Books: Cooking by Cuisine -> Cooking Italian
Esposito, Mary A.
Published: October 23, 1991
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From Publishers Weekly
The host of the PBS series Ciao Italia makes this companion volume reflect her dual roles as worldly-wise TV cooking teacher and grateful granddaughter of Italian immigrants. She concentrates equally on technique and history, in
sections on preparation (stocking a pantry, making pasta) and on " trademark " foods (Parmigiano-Reggiano, Balsamic vinegar). Ever filial, she emphasizes straightforward family fare, like polenta con formaggio e verdure (polenta with cheese and
vegetables) and minestra con panno sotto (literally, soup with bread under it). Even more complicated dishes--e.g., chicken and rabbit with juniper berries--could seemingly be prepared by a grandmother at an old wooden kitchen table to the strains of
Enrico Caruso. Recipe instructions are complete but not wordy; recipe "stories," like that of picking up a piece of bread fallen to the floor and kissing it to ward off germs, add to the book's immigrant sensibility. A full and focused, if not dazzling
work. Illustrations not seen by PW.
Copyright 1991 Reed Business Information, Inc.
Join the popular host of Ciao Italia, seen nationally on public television, for an intimate journey back to her childhood in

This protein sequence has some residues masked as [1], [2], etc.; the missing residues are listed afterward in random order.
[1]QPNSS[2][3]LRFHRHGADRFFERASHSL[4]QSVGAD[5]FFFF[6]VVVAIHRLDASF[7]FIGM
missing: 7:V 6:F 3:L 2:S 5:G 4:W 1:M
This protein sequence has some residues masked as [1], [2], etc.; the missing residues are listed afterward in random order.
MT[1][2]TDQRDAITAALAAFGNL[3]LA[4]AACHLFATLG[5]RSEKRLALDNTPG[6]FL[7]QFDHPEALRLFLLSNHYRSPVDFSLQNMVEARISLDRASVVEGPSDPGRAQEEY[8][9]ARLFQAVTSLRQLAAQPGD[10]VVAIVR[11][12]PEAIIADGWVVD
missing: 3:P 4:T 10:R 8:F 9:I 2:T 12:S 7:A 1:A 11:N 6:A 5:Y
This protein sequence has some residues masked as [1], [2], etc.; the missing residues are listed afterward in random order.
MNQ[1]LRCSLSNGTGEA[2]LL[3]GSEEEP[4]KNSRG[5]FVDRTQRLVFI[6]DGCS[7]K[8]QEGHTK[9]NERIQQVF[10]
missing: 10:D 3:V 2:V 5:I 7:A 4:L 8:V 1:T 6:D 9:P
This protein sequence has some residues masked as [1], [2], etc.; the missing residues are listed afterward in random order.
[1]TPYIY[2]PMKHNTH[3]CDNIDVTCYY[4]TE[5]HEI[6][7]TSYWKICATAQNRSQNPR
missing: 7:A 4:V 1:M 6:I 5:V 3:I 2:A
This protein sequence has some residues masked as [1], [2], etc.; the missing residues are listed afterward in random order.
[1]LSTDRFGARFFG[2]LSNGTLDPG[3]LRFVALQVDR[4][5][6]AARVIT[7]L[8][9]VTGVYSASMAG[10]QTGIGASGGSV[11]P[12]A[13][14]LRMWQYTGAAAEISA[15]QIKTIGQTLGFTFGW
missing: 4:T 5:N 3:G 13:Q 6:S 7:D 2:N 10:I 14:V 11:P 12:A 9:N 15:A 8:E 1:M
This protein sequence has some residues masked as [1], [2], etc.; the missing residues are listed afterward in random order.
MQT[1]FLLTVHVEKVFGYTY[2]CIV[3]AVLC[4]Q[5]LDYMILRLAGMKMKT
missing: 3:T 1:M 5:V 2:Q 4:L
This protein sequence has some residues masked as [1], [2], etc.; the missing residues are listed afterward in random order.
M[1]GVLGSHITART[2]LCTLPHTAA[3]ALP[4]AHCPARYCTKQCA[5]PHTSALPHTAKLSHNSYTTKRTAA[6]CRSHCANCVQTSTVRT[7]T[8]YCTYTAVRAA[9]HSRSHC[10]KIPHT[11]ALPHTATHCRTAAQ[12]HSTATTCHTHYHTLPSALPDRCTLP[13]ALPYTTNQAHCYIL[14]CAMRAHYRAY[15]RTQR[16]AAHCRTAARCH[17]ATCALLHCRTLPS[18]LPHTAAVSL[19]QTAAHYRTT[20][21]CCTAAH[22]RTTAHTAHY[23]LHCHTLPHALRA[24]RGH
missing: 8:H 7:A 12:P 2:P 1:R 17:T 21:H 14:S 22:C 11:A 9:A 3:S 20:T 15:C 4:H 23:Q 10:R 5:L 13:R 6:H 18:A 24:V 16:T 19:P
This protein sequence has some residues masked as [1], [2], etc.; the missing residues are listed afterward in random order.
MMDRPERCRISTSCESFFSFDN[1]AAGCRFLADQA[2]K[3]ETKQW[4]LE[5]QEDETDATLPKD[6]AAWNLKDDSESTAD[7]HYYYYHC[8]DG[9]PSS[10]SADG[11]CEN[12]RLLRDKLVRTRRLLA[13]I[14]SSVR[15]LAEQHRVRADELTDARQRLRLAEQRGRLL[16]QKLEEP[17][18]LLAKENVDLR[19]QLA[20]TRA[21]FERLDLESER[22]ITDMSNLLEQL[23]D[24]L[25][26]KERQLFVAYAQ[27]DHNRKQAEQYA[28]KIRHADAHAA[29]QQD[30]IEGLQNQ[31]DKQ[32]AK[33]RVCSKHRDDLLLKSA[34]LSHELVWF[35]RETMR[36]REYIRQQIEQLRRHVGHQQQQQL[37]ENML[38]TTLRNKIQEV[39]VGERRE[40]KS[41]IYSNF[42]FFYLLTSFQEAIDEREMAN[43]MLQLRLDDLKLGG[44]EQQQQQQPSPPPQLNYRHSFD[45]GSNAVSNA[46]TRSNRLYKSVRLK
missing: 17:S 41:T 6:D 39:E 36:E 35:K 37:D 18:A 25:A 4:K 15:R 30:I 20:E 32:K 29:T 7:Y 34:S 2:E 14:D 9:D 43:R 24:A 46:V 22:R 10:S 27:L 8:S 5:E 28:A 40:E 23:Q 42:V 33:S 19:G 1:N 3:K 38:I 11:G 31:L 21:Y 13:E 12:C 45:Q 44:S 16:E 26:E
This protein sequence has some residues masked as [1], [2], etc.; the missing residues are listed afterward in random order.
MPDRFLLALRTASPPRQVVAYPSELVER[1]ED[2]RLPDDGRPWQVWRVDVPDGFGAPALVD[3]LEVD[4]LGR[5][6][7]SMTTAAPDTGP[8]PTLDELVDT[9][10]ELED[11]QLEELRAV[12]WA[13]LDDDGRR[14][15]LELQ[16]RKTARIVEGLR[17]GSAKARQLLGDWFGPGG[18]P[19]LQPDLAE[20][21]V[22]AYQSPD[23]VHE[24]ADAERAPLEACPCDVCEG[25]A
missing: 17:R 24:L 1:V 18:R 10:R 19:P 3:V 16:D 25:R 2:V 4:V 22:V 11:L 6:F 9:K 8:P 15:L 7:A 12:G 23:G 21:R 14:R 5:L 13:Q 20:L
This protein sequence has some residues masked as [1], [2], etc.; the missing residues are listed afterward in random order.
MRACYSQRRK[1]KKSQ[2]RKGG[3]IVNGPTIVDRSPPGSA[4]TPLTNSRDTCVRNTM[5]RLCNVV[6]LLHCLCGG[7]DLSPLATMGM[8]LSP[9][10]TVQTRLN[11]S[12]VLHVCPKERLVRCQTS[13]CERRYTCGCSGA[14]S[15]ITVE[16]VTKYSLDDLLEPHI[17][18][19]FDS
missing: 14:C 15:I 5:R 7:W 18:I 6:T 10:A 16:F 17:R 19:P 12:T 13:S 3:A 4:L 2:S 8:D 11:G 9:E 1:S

Buffalo, New York, to a time when her mother and grandmothers ran the household from their kitchens.
Food was the connector in our lives; it brought people together. In an Italian family, love is expressed through kisses, kudos, and in the
kitchen, writes Mary Ann Esposito. Yet, as a girl, Mary Ann took for granted the endless parade of delicacies emanating from the family hearth. Only when she began studying cooking in Italy did she realize that the techniques and recipes she was learning
were so familiar because she'd seen them prepared countless times before! Inspired, Mary Ann spent ten years combing Italy for the secrets of its great regional cooking. Now, in this companion volume to her enormously popular cooking show, she offers two
hundred recipes -- some straight from the Mediterranean, others from her family's archives and memories -- plus dozens of anecdotes and tips, to create this intimate loving tribute to her Italian heritage.
The hallmark of Italian cuisine is its
freshness, and Esposito shows how to make the most of every ingredient. Here's her recipe for quick tomato sauce, ready in just thirty minutes, plus one made with red peppers and another with yellow tomatoes. A chapter on breads covers everything from
hearty focaccia to calzoni with a choice of four fillings to sweet, fruit-filled panettone. Many of her soups are meals in themselves, like rich Sardinian Fish Soup or Spinach and Meatball Soup.
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